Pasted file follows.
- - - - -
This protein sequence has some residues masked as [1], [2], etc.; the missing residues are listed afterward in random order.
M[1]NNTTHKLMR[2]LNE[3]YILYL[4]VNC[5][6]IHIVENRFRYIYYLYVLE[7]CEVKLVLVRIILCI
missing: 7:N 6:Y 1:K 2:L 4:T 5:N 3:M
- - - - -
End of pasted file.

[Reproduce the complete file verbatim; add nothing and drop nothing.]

This protein sequence has some residues masked as [1], [2], etc.; the missing residues are listed afterward in random order.
M[1]NNTTHKLMR[2]LNE[3]YILYL[4]VNC[5][6]IHIVENRFRYIYYLYVLE[7]CEVKLVLVRIILCI
missing: 7:N 6:Y 1:K 2:L 4:T 5:N 3:M